Former prisoner Anthony Smith is free but unable to navigate the modern digital world, leaving him to wonder if it would be better to return to prison.
- Mr Smith said his lack of digital understanding made it difficult to get a job and secure accommodation
- A case manager for the Salvation Army’s Beyond the Wire program says the rift could be ‘quite deep’
- A Justice Department spokesperson said the Corrections Service recognizes that digital literacy is important and some inmates are allowed to use computers.
Mr Smith was released from Risdon prison three months ago after serving five years for armed robbery.
The disruption to his digital development leads him to struggle to reintegrate into society.
“There is no digital experience in Risdon Prison,” he said.
“We missed five years of technology, and technology has come a long way in five years.”
Mr Smith said it affected everything from setting up a MyGov account to using a smartphone or paying for parking.
“Some days I just wish I could go back…to jail and everything would be a lot easier,” he said.
“It makes me feel belittled, that’s how it makes me feel. It makes me feel unworthy…it’s like mental torture.”
Mr Smith said his lack of digital understanding made it difficult to get a job and secure accommodation.
“I went from stacking shelves at Woolworths to picking up rubbish,” he said.
“I’ve looked at loads of jobs and most people want you to apply online. Why can’t you just drop in a resume instead of doing it online? It’s really, really hard.”
Mr Smith wants to see more funding and resources to equip people with the digital skills they need to navigate modern society.
“We have choices and we make them, but if they supported us more, we wouldn’t do it again,” he said.
“We wouldn’t go back to prison, some of us would get out and have a good chance at a normal life.
“We just got out of jail and were released straight out onto the streets, nowhere to live, that’s the way, that’s how it’s always going to be I think.”
“Give them more support”
Ian Wilkinson is a case manager for the Salvation Army’s Beyond the Wire program and helps inmates reintegrate into society.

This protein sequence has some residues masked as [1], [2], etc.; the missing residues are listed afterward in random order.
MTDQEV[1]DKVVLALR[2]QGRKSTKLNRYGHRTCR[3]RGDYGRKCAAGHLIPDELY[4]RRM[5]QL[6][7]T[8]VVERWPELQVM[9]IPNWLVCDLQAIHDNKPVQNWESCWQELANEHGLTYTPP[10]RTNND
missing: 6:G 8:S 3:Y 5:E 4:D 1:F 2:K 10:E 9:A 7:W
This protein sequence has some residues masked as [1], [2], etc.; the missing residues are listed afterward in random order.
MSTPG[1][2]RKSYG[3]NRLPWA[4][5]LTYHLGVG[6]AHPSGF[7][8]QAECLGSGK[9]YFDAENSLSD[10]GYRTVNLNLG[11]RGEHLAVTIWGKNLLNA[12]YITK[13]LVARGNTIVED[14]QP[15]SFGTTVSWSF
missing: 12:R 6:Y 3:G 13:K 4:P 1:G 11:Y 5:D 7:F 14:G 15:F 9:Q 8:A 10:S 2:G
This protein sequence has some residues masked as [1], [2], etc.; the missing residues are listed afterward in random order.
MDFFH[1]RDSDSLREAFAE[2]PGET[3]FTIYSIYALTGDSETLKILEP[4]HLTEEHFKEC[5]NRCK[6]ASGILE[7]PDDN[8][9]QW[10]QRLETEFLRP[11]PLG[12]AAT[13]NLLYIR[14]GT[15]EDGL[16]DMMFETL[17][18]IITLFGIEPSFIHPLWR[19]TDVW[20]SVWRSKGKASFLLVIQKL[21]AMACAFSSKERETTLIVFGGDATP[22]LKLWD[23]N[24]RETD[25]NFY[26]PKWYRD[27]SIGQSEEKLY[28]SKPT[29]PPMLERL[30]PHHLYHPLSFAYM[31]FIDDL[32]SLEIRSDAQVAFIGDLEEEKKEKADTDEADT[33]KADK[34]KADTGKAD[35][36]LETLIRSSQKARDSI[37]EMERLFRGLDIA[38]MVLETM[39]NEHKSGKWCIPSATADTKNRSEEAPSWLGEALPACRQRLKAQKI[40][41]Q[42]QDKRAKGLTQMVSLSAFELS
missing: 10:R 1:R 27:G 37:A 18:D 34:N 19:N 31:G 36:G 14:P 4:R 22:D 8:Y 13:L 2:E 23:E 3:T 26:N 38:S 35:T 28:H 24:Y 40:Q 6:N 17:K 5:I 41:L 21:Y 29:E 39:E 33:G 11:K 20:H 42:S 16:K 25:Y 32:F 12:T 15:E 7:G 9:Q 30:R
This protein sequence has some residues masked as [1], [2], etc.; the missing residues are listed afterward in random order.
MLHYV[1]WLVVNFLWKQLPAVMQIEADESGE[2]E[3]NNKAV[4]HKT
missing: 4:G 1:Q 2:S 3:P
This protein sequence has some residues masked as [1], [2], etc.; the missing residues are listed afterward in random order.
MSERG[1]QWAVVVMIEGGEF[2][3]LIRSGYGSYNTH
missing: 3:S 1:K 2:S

He said the fracture could be “quite deep”, with some people coming to see him having never used a mobile phone before.
Wilkinson said in the 21 TasTAFE-run courses offered in state prisons, there were opportunities to develop basic computer skills and digital skills.
But he said the majority of classes were concentrated at Ron Barwick, a minimum-security prison, and Mary Hutchinson.
“The idea would be max or average if they show good compliance, good behavior, as you go through your prison sentence you go up the road to Ron Barwick, then you can access the education process,” he said.
“So people may not have access to it while they are serving their sentence.”
Mr Wilkinson said the problem was compounded by inmates spending more time locked in their cells due to understaffing, which limited access to programmes.
He said many inmates had suffered brain damage, poor mental health, drug and alcohol addiction and low education, and because the programs were run on a voluntary basis, shame could prevent them from participating.
With each inmate costing the Tasmanian taxpayer $140,000 a year, Mr Wilkinson said it was in the state’s interest to take a restorative justice approach to imprisonment.
“They are incarcerated, but give them more support and give them access to these systems so that when they get out they have the confidence to continue in society,” he said.
Mr Wilkinson said we should look to countries, like Norway, that focus on education and rehabilitation.
“They copy what is happening in society, so whatever the prisoner was taught is relevant to what is happening in society,” he said.
Mr Wilkinson said that upon release, inmates needed comprehensive services and support to build their confidence.
“You will find that they have a shame factor, that they feel that they are not worthy… they were never told that they could achieve anything in their life… so you have to tell them this, you ‘ we have to motivate them in this space,” he said.
In a statement, a Department of Justice spokesperson said the Tasmanian Prison Service (TPS) recognizes that digital literacy is important in helping offenders navigate a range of social services and life support services. release.
They said inmates with appropriate security classifications were allowed to use computers.
Inmates could also access apps, digital tools and resources including Moodle – a virtual learning platform, courses from the Khan Academy, an offline version of Wikipedia, legal resources and the platform offline learning tool from TasTAFE.
The spokesperson said TasTAFE had rolled out new digital skills units in lessons at Ron Barwick Prison and intended to expand the provision to Mary Hutchinson and Risdon in 2023.
“This allows inmates to learn and practice a diverse range of digital literacy skills which they can then use in their transition and reintegration after release,” the spokesperson said.
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